The problem of drug trafficking or terrorism related to the FMR
- According to the Centre for Land Warfare Studies (CLAWS), a number of insurgent groups such as the United National Liberation Front (UNLF), People’s Liberation Army (PLA), the United Liberation Front of Assam (ULFA), National Socialist Council of Nagaland (NSCN), and small groups of Kukis and Zomis have built camps in Sagaing Division, Kachin State and Chin State in Myanmar.
- They took shelter there, obtained arms, trained cadres, and, most importantly, engaged in illegal activities such as smuggling drugs and selling weapons to raise funds. This is possible because of the porous borders and frequent misuse of FMR. Therefore, managing and administering the border areas effectively is pertinent for reducing drug trafficking and illegal cross-border movement on unfenced borders.
Should the FMR be removed?
- The regime has been reviewed from time to time, and most experts agree that the FMR needs better regulation.
- As the crisis in Myanmar escalated and the influx of refugees increased, India suspended the FMR in September 2022.
- However, the removal of the FMR entirely may not be undesirable.
- Experts have pointed to the difficulties the local population may face if that happens.
- Villagers seemed to be enjoying dual citizenships and were entitled to move freely across the border before the outbreak of Covid-19 by virtue of the FMR.
- Also, “locals in Phek district, Nagaland, stated that the Myanmar villagers preferred to visit the Indian side for education, trade and medical facilities. For them, the nearest Myanmar town is far away”.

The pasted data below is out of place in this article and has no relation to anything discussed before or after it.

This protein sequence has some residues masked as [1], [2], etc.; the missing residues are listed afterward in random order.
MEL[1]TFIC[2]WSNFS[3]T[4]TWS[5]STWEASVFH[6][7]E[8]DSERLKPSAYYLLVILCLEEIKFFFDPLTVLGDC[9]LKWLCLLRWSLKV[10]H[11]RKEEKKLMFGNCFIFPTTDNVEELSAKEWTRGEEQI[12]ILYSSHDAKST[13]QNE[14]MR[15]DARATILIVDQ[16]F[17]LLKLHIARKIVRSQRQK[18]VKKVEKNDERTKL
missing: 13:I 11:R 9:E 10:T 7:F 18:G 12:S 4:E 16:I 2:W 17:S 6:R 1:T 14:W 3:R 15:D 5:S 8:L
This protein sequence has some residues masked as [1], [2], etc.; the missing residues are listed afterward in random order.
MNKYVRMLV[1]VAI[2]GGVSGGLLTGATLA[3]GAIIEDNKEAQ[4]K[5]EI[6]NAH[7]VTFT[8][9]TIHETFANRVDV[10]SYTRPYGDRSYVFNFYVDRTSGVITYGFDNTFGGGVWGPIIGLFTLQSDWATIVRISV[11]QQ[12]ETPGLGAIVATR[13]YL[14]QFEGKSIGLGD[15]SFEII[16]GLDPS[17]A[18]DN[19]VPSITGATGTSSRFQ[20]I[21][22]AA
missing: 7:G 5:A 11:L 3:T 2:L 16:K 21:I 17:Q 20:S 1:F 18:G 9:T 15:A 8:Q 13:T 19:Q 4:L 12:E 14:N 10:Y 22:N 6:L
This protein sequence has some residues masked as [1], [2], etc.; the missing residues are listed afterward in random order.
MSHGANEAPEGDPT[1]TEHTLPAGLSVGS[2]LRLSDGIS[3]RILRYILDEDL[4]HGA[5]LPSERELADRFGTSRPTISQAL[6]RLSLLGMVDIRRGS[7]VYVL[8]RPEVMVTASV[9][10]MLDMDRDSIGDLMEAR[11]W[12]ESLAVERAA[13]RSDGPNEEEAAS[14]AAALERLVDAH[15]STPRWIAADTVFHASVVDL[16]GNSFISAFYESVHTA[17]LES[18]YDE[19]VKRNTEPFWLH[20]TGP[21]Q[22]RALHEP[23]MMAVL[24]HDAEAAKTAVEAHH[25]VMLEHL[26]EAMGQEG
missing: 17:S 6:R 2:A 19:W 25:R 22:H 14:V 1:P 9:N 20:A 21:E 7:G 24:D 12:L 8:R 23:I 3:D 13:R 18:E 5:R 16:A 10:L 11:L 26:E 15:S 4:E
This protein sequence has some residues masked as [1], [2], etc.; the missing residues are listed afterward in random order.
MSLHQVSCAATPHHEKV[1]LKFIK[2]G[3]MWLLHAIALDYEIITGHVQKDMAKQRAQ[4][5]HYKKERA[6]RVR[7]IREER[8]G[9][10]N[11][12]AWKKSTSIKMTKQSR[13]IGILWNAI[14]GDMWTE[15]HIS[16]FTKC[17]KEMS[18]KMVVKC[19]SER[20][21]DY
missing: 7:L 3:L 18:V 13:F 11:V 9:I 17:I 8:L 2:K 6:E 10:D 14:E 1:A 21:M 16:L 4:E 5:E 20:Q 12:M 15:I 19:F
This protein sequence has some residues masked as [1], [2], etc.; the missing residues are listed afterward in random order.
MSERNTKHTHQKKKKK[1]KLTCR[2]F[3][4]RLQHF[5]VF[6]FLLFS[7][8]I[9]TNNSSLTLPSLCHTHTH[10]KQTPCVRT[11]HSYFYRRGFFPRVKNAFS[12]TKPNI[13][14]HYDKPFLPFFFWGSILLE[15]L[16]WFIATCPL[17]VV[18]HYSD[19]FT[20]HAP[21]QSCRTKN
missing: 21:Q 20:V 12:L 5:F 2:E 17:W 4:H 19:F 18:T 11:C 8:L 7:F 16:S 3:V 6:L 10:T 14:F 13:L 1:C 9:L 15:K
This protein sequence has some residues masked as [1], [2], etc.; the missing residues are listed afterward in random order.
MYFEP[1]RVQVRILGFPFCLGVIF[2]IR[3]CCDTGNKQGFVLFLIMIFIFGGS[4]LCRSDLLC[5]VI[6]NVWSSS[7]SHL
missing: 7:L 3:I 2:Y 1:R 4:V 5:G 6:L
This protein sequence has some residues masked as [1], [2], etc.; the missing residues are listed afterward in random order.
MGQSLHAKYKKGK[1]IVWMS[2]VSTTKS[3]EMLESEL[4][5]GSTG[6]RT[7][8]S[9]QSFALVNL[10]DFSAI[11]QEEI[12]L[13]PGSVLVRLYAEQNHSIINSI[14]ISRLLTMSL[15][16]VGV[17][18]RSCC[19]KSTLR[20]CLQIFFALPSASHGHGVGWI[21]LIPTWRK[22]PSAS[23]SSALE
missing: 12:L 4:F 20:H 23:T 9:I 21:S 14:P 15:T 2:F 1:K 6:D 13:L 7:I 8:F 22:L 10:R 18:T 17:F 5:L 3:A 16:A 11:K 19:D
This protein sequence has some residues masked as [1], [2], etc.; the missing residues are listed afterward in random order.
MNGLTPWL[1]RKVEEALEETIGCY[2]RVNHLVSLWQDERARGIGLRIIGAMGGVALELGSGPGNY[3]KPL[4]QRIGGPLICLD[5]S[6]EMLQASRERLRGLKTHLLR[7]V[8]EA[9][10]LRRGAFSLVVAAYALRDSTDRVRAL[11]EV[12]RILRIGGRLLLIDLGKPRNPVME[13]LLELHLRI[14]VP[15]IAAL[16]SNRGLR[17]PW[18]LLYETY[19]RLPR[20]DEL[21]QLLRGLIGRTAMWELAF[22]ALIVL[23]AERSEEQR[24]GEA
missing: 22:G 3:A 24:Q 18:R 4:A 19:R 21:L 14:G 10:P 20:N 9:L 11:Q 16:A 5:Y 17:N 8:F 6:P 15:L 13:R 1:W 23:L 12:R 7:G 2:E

- Hence, revoking FMR entirely may not be favoured by the locals”
- While the Meiteis of Manipur wanted the border to be sealed, locals in Moreh pointed out that some of their ancestral lands were on the Myanmar side, and “complete fencing” was not the best option.
Way Ahead: A middle path
- Due to the changing socio-politico-economic condition in Myanmar and the dynamic demographic profile, illicit activities along with border crimes along the IMB, it is imperative for India to tackle the issue by pursuing ‘killing the snake without breaking the stick’ approach.”
- The focus should be on revising FMR and transforming informal to formal trade by focusing on infrastructural development, regulatory mechanisms.
- Designated multiple entry points, within reasonable distance along the India-Myanmar Border, and strict vigilance by deploying the border guards as per requirement, must be initiated.
- Through these designated entry points, people should be strictly informed to use the designated point for going and coming across the border.
- Deployment of manpower 24/7 and increasing their number, is a must to check the frequency of traders’ movement, locals and people with local head loads.
- Strict checking or frisking of ladies should be done in a separate compartment, especially for women by deploying more women in uniform.
- Strict vigilance at entry points by deploying sufficient security guards. Selective fencing in specific regions is required.
- It is imperative that India strengthens the security of the border and redoubles its efforts to meaningfully engage Myanmar to effectively manage this border.
- To begin with, it should give the Assam Rifles the sole responsibility of guarding the India-Myanmar border and strengthen it with adequate manpower and equipment. At the same time, through sustained community interaction programmes, the border community should be sensitised to participate in the nation-building project.
- International borders are best managed when neighbours cooperate to secure their mutual borders. For such cooperation to materialise, political and diplomatic initiatives require to be carefully crafted.
Q. Although beneficial to local people and helpful in improving Indo-Myanmar ties, the Free Movement Regime has been criticized for unintentionally aiding illegal immigration, drug trafficking, and gun running. Should the FMR be removed? Discuss.